My rating: 4 of 5 stars
Here’s an amazing historical fiction adventure about some of the little known sections of “old” Burma. If you have visited modern Myanmar in the south of the country, don’t expect this to be a joy ride through the places you are familiar with. Our story is set in the north east of the country in 1949-50 when the world was very different from today. WWII historians of Burma will remember that Merrill’s Marauders jungle crashed for months on end to take the Japanese occupied town of Myitkyinia in Northern Burma. Then following the war, Mao Tse-Tung chased many of the Nationalist Chinese army under Chiang Kai-shek, the Kuomintang, into the highlands of Burma. They fled with their weapons, south into the Golden Triangle of Burma ultimately taking over the opium trade. Against this background, our hero, Greenwood, an anthropologist, is pulled into WWII to work as an OSS because he speaks Shan and has lived in the hills as a Shan tribesman in Northern Burma. Following the war, Greenwood returns to America, becoming a Professor of anthropology in university life. Growing jaded with civilization, he decides to revisit his Burmese wife in the up-country village of Pawlu. Of course, in the intervening years, life in Burma has changed. The village has a new religious leader, a green skinned man, formerly a slave in the tin mines. The local wild head-hunting mountain tribes now have more modern weapons and are a threat to the village and to any strangers crossing their territory. The dwindling Kuomintang under a failed general and womanizing Russian are searching for a place to call home. Armed with his favorite weapon, a Thompson machine gun, Greenwood and his guide set off into the unknown to find his wife and daughter and alter forever the fate of the village of Pawlu.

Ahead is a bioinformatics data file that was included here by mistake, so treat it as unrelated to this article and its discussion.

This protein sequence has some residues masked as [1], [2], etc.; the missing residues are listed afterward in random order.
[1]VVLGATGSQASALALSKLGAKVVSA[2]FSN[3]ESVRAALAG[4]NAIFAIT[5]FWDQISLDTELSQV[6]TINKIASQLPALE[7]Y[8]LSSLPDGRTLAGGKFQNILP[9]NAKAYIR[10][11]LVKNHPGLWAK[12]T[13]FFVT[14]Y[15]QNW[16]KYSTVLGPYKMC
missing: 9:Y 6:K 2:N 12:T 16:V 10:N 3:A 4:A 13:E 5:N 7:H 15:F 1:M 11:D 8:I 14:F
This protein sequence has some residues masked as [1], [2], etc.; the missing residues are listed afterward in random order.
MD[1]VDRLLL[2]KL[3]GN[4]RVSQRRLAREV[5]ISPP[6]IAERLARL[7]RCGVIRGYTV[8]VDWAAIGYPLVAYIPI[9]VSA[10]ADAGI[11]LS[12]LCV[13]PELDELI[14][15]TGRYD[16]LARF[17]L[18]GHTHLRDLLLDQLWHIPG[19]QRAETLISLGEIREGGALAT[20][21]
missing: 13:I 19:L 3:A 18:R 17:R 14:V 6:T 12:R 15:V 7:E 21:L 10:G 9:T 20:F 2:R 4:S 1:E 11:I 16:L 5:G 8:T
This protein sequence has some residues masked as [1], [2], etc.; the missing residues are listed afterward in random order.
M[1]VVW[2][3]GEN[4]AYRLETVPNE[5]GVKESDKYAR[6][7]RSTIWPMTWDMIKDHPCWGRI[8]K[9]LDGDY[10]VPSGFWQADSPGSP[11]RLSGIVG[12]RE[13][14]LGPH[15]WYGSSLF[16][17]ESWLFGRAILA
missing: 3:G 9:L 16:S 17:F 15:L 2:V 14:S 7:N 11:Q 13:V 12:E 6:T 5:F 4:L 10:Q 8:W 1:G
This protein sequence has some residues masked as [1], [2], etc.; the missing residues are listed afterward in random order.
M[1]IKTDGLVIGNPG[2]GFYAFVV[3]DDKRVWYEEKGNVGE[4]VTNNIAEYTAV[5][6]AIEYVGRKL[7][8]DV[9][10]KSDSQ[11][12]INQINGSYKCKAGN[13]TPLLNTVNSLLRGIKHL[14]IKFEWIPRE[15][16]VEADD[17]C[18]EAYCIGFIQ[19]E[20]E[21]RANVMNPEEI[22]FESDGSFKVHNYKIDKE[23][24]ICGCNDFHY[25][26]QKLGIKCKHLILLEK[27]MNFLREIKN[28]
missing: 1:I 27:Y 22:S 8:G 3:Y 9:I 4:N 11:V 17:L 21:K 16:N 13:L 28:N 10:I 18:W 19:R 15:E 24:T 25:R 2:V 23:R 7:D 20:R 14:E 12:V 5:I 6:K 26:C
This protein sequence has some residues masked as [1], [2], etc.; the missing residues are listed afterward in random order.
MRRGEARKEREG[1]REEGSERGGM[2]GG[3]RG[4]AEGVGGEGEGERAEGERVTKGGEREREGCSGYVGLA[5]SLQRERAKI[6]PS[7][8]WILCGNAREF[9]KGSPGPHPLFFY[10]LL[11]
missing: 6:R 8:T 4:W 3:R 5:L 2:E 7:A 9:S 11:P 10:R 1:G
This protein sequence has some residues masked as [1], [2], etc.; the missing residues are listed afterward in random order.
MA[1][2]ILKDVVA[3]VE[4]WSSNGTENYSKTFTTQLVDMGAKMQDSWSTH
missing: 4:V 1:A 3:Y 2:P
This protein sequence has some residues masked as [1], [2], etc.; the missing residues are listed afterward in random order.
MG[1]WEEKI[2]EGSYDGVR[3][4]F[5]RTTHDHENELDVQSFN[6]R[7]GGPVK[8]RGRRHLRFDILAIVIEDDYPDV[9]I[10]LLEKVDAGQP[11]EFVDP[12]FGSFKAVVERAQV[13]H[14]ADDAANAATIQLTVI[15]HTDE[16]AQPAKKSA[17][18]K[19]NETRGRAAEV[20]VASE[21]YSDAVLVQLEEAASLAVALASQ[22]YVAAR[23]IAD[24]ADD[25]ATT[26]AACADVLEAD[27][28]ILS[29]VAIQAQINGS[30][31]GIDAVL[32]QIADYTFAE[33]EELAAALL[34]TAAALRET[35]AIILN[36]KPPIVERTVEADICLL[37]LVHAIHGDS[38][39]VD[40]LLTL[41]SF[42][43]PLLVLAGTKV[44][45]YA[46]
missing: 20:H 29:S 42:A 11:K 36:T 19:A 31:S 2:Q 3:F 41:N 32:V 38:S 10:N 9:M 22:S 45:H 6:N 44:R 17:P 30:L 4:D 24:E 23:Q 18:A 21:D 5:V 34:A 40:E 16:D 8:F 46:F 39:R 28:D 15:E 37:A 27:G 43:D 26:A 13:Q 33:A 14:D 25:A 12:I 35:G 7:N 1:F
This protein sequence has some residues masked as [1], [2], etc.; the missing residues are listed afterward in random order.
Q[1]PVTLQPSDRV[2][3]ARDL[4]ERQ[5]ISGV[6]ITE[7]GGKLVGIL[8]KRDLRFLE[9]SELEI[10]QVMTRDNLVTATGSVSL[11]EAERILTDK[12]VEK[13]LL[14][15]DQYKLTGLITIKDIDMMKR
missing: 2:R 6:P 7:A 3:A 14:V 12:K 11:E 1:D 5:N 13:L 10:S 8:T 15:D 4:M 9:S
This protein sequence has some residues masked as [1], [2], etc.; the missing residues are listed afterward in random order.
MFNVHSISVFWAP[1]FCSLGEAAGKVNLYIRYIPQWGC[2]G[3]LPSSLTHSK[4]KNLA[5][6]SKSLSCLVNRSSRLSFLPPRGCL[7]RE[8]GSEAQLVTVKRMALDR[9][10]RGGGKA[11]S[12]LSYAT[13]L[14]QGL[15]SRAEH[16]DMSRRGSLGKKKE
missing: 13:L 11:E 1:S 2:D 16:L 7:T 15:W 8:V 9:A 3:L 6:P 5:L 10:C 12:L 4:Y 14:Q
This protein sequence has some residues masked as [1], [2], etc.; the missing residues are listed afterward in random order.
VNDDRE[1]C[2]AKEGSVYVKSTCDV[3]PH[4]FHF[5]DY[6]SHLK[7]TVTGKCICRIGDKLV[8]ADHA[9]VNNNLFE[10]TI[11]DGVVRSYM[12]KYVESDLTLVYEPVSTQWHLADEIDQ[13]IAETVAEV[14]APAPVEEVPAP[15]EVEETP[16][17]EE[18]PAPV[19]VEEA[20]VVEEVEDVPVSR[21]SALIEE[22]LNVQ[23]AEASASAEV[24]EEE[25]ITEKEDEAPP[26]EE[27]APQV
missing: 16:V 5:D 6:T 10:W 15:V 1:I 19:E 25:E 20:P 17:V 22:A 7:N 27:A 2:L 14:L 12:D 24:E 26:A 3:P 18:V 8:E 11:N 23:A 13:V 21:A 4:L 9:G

My rating: 5 of 5 stars
Here’s a writer who has definitely found his groove in the modern spy, suspense world. A position that rivals John LeCarre’s original supreme level. You’ll want to dig out the world atlas and locate Kaliningrad, Russia to see why it’s both forgotten and at the same time one of the most strategic of Russian missile and troop sites on the North Sea! The tension within the book is palpable. A high ranking Russian military spy, living and working within this fortress of Russian defenses, with access to a General’s top secret papers. The play-off and intrigue between the spy and the old style Soviet KGB counterspy system is accurate and well written. The resurrection of the old British commando type unit with all it’s quirks constantly undercut by a modern Whitehall man who no longer believes in boots on the ground makes for a classic chess match of wits, bullying and countermoves in this race to pull out a spy who has been made but not yet put in chains. The side story of the Russian spy catcher and interrogator is absolutely amazing. It doesn’t take water boarding to break even the toughest of men, only patience, empathy and the one on one techniques of a master. This is my pick for the best spy novel I’ve read. Action to the very end!
Americans' daily coffee ritual.....
The Casual Way to Discuss Movies
A place where books and imaginations spring into life
Independent Authors Unite!
A book blog by 3 best friends.
Asla İdeallerinden Vazgeçme Asla! Never Give Up Your İdeals Never!
Romance of Five Clouds and Magical Poetry